Welcome to the next issue in a new series on the Heinemann blog! Every week we find around five interesting links for you to take into your much deserved weekend. These links are interviews with educators, posts from our authors' and friends' blogs, and any interesting, newsworthy item from the past seven days. Check back each week for a new round of finds!
In Larry Ferlazzo's EdWeek blog, Heinemann author ReLeah Lent responded to the question, "What are 'Small Learning Communities' (dividing large campuses into special interest small schools) and how do they work?"
Strong support networks and personalized attention are generally hallmarks of any smaller community, components of learning that are especially important if there is little support at home. Students often develop lasting relationships not only with other students, but with teachers and community partners. In one school, for example, the local bar association created a law library at the school and offered internships during the summer for students in the law academy. If project-based, interdisciplinary learning is a component of study, as it often is, students have increased opportunities to apply what they've learned and prepare for college and career in authentic ways.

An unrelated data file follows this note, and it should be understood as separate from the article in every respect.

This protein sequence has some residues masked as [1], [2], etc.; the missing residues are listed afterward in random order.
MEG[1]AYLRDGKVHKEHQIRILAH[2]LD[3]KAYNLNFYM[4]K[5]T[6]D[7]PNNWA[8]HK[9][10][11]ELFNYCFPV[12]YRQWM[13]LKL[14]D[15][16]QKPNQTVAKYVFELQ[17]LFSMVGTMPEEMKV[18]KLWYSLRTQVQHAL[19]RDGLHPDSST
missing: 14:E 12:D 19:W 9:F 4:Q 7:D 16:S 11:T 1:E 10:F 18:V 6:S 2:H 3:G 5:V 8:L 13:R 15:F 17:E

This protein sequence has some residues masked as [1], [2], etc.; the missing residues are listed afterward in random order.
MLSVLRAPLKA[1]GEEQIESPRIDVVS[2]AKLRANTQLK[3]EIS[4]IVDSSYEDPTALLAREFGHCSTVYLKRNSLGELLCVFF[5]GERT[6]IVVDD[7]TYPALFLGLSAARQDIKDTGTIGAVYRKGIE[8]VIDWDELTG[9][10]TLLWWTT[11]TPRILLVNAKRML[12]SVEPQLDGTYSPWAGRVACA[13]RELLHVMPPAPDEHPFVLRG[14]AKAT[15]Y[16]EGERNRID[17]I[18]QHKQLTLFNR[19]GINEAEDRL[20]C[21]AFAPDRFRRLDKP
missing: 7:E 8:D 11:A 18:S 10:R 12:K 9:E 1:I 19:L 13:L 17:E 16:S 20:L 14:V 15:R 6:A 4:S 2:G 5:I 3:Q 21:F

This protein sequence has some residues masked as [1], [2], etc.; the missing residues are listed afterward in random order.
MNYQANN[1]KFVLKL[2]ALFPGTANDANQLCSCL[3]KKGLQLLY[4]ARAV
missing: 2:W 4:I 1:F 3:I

Author Donalyn Miller wrote about summer reading as its own reward and the 7th Annual #Bookaday Challenge:
Summer liberates my reading and writing life, too. I indulge in reading and writing binges instead of snatching time in between other things. I dream of languid days curled up under my ceiling fan—reading and writing for as long as I wish. Delicious as eating peaches over the sink.
Click through to read more from "Reading Is Its Own Reward: Summer Reading and the 7th Annual #Bookaday Challenge."
On Dr. Gravity Goldberg's blog, Laura Harder, a 4th grade teacher, wrote about self-reflection and how it empowers her students:
Teachers’ feedback is certainly valuable and informative, however, listening to the student’s talk about their own progress while reading through their opinion pieces from the beginning of the year, gave them a sense of empowerment that ultimately needed to come from within themselves.
Click through to read "Self Reflection: A Tool For Empowering Students."
On LitLearnAct, author Dana Johansen discussed how to use QR Codes in the Writing Workshop:
About three years ago, I began using a blended learning approach to teaching writing and reading workshop with QR codes and mobile devices such as iPads and smart phones. Over the years I have found that using QR codes and my class website has helped connect my students to our discussions and coursework through their mobile devices and computers.
Click through to read "QR Codes in Writing Workshop (Part 1)"
— Lisa Eickholdt (@LisaEickholdt) May 6, 2015
Check back next week for more interesting links. Do you write a blog about your experiences in education? Leave a link in the comments below and we'll consider it for future round-ups. Have a great weekend!